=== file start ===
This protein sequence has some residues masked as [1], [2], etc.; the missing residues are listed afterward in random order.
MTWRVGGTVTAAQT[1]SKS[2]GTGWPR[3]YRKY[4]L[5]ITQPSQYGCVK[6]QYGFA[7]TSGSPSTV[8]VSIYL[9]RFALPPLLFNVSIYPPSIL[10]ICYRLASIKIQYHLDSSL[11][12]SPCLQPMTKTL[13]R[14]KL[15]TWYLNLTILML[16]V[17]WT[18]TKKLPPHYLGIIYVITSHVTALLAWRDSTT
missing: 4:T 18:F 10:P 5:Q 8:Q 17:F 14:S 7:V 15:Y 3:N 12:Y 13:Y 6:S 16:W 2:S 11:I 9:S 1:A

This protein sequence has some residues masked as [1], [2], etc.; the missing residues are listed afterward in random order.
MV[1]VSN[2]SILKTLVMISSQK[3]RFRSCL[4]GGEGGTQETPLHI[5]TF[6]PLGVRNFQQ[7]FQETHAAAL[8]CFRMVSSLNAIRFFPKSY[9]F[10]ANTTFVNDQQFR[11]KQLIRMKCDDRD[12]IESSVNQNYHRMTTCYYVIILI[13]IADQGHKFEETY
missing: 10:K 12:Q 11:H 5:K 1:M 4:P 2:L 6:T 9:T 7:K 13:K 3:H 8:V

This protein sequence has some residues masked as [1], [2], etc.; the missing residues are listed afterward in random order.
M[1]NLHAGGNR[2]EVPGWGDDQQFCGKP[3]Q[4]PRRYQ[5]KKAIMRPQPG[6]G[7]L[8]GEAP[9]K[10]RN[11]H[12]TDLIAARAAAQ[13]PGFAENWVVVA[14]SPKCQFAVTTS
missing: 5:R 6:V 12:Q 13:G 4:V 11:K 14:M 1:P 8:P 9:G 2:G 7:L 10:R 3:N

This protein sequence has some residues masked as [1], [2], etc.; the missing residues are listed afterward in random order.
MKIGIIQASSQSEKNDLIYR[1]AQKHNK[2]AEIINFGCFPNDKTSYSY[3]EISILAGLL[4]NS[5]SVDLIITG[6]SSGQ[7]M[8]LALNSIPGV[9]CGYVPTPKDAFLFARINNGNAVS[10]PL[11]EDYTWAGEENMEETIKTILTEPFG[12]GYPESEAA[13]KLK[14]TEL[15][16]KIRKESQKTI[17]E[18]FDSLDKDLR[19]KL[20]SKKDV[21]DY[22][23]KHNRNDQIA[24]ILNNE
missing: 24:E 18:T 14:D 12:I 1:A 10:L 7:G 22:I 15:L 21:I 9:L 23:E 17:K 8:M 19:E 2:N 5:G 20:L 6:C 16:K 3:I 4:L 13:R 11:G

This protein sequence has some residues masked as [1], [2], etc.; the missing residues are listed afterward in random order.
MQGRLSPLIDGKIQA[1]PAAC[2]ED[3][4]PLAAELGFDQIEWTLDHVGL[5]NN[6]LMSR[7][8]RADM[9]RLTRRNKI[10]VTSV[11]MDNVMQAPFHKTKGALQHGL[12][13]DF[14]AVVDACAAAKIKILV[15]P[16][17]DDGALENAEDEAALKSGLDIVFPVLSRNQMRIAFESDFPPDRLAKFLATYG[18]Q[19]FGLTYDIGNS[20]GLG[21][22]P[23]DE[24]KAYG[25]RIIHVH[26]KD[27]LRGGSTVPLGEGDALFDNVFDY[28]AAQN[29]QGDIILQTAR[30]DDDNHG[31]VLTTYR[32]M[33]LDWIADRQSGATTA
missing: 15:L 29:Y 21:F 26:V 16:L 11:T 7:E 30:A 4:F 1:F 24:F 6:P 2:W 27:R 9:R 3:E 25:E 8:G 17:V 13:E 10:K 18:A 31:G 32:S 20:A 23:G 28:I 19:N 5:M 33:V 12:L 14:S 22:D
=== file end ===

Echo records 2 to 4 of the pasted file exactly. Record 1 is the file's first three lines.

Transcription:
This protein sequence has some residues masked as [1], [2], etc.; the missing residues are listed afterward in random order.
MV[1]VSN[2]SILKTLVMISSQK[3]RFRSCL[4]GGEGGTQETPLHI[5]TF[6]PLGVRNFQQ[7]FQETHAAAL[8]CFRMVSSLNAIRFFPKSY[9]F[10]ANTTFVNDQQFR[11]KQLIRMKCDDRD[12]IESSVNQNYHRMTTCYYVIILI[13]IADQGHKFEETY
missing: 10:K 12:Q 11:H 5:K 1:M 4:P 2:L 6:T 9:T 7:K 13:K 3:H 8:V

This protein sequence has some residues masked as [1], [2], etc.; the missing residues are listed afterward in random order.
M[1]NLHAGGNR[2]EVPGWGDDQQFCGKP[3]Q[4]PRRYQ[5]KKAIMRPQPG[6]G[7]L[8]GEAP[9]K[10]RN[11]H[12]TDLIAARAAAQ[13]PGFAENWVVVA[14]SPKCQFAVTTS
missing: 5:R 6:V 12:Q 13:G 4:V 11:K 14:M 1:P 8:P 9:G 2:G 7:L 10:R 3:N

This protein sequence has some residues masked as [1], [2], etc.; the missing residues are listed afterward in random order.
MKIGIIQASSQSEKNDLIYR[1]AQKHNK[2]AEIINFGCFPNDKTSYSY[3]EISILAGLL[4]NS[5]SVDLIITG[6]SSGQ[7]M[8]LALNSIPGV[9]CGYVPTPKDAFLFARINNGNAVS[10]PL[11]EDYTWAGEENMEETIKTILTEPFG[12]GYPESEAA[13]KLK[14]TEL[15][16]KIRKESQKTI[17]E[18]FDSLDKDLR[19]KL[20]SKKDV[21]DY[22][23]KHNRNDQIA[24]ILNNE
missing: 24:E 18:T 14:D 12:I 1:A 10:L 7:G 22:I 15:L 21:I 9:L 23:E 17:K 8:M 19:E 2:N 5:G 20:L 6:C 16:K 3:I 4:L 13:R 11:G